If you believe the Portlanders who worked on the Olympia Companies proposal for redeveloping the Maine State Pier, the competition between their outfit and Ocean Properties, led by former US senator George Mitchell and Bob Baldacci, is simple: big money versus local ideas. Which isn’t entirely true.
Both firms have local ties, and connections elsewhere, and are backed by incredibly wealthy men. The Two Big Names (respectively, the cousin and brother of the governor) have teamed up through Ocean Properties, a New Hampshire-based firm (owned by a billionaire Mainer whose company is paying a lower business-tax rate than if it were based in Maine), backed by firms from Portsmouth, Portland, and Yarmouth. The Portland-based Olympia Companies (led by a multi-millionaire Mainer) have assembled a collective of nine firms from Portland and two from Massachusetts to do the planning work.
If you believe the local daily paper, the two proposals are largely the same and equally good. That’s not entirely true, either.
The ideas submitted in response to the city’s request for plans to repair and refit the Maine State Pier into something that enhances the city’s waterfront both economically and aesthetically have similar budgets ($90 million for Ocean and $91 million for Olympia) and similar ideas for how much area should be dedicated to retail, hotel, open space, cruise-ship terminal operations, ferry loading, and other uses.
But even on paper, the plans are radically different. And each of them has a major flaw that may prevent either from ever actually turning the decrepit and collapsing Maine State Pier into something other than an ugly remnant of Portland’s working waterfront.
Olympia’s plan shows full-color vistas, including a projected view from the intersection of Commercial Street and the Franklin Arterial that has a wide grassy swath leading down to the water between curved building facades and a clean, convenient ramp for cars to get on the Casco Bay Lines ferries. (Imagine! the picture seems to say aloud, if you could see the water from Commercial Street without looking through dingy alleys or vast parking lots!) This is a view to kill for.
Ocean Properties opens its plan with a three-color sketch of a big-box-store-like “public market” (see the sidebar for why the gov’s bro says this one won’t fail) with an 80-car parking lot right in front of it. Real nice. Just what we need — another parking lot smack on the waterfront. To make matters worse, Olympia’s view from Commercial and Franklin all the way down to the water is, in Ocean’s plan, a 350-space parking garage (that brick facing will look great).
For one project, the parking makes everything ugly; for the other, there’s no such worry. It makes choosing easy for the public, and for councilors, right? Not so fast.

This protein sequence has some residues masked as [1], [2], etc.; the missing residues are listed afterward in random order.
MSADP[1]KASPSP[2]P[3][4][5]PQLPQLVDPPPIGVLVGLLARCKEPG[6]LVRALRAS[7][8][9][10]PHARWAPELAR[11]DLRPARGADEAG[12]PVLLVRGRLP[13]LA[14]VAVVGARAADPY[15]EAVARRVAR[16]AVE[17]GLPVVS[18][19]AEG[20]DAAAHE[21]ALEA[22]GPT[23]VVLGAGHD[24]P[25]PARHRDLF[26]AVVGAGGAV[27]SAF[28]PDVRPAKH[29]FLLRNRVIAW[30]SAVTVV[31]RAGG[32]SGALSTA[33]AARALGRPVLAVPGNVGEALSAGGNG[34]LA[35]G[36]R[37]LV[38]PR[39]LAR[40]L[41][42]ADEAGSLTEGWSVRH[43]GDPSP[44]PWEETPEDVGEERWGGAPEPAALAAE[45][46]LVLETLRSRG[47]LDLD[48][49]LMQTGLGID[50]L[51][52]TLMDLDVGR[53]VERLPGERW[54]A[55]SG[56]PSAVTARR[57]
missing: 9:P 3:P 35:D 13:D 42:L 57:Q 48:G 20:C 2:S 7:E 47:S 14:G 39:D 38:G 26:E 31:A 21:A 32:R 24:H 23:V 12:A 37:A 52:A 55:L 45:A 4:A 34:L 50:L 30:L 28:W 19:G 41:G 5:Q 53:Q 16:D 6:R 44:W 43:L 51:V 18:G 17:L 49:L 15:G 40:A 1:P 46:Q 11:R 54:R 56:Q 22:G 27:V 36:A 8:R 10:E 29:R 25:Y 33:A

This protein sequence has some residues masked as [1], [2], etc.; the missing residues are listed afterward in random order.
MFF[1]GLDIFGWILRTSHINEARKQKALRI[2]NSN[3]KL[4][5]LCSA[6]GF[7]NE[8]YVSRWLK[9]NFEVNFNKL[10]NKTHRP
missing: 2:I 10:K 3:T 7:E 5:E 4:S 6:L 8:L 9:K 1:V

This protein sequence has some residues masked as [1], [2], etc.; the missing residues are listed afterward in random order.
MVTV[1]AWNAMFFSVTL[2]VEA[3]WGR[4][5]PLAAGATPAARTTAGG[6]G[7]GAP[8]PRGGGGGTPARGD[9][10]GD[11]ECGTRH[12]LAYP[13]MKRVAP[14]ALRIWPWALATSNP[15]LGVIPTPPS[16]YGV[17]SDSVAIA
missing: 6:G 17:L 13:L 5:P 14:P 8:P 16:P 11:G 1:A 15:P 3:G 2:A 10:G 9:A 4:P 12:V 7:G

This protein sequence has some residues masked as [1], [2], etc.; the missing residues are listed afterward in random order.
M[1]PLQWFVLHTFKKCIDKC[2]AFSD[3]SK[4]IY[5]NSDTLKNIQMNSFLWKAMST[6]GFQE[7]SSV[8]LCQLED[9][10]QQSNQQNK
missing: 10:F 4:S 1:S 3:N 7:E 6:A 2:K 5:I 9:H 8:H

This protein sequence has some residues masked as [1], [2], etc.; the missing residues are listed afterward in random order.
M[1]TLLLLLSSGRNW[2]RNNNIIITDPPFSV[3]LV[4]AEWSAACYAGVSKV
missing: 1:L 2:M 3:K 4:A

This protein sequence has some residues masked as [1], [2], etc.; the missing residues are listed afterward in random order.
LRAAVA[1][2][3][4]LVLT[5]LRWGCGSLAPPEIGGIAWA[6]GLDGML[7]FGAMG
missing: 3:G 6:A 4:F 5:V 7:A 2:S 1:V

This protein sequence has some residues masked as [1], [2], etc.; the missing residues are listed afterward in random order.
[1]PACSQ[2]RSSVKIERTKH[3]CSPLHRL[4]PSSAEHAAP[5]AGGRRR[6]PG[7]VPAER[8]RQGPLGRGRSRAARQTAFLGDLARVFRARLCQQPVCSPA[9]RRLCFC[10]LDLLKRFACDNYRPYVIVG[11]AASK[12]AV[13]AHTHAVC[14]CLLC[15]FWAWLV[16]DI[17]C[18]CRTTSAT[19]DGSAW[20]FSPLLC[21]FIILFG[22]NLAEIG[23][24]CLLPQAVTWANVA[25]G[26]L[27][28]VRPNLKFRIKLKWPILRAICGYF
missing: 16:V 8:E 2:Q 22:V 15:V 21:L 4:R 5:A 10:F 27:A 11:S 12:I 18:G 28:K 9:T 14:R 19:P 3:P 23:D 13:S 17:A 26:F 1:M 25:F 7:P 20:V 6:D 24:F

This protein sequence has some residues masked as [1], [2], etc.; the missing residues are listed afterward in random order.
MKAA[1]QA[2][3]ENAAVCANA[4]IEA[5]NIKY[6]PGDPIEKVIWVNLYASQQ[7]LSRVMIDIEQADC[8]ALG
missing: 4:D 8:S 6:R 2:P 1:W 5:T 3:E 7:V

Parking is precisely the difference between the two projects: Ocean Properties’ plan includes that giant garage and the street-level parking lot, for a total of 430 parking spaces, of the 608 the project would use at peak capacity under city guidelines. (The city allows developers to build fewer spaces than their projects would appear to require.) This will no doubt be the subject of major community objection, because parking is ugly.
Olympia’s proposal doesn’t raise that kind of concern. It’s a beautiful plan, but partly because it has no parking at all. Well, that’s not entirely fair. Olympia’s plan does include an unspecified but very small number of “short-term on street parking” spaces for people to drop off or pick up ferry passengers, or pop into some of the businesses in the new development. But the company admits its project would use 440 parking spaces at peak demand under current city guidelines, which would require the company to build as many as 220 new ones as part of the project.
The company has, however, set aside $13 million to spend finding parking, possibly, its proposal says, “with long term leases in either the Casco Bay Lines Garage or the Ocean Gateway Garage.”
That’s a nice idea. Except that the Casco Bay Parking Garage (which is not owned by Casco Bay Lines) has a seven-year-long waiting list to get even one reserved parking space. And the 700-plus-space Ocean Gateway Garage is not yet built, but is sized to accommodate the tenants and visitors in the Ocean Gateway project, so relying on that garage to lease out a large portion of its spaces may be a bit wishful.
The only remaining option will be — you guessed it — building a parking garage. Thirteen million is plenty for a big one: at the going rate of between $15,000 and $20,000 per space to build a parking garage, it could be between 650 and 870 spaces — significantly larger than the city-owned Spring Street garage next to the Cumberland County Civic Center, which has just over 500 spaces.
So Portlanders — and specifically the city councilors — are left to decide between an ugly-but-practical project backed by big names that will not significantly improve Portland’s waterfront aesthetics, or a beautiful project that will require a big shiny new parking garage somewhere nearby. Where, exactly, would it go? That’s a choice we can all look forward to.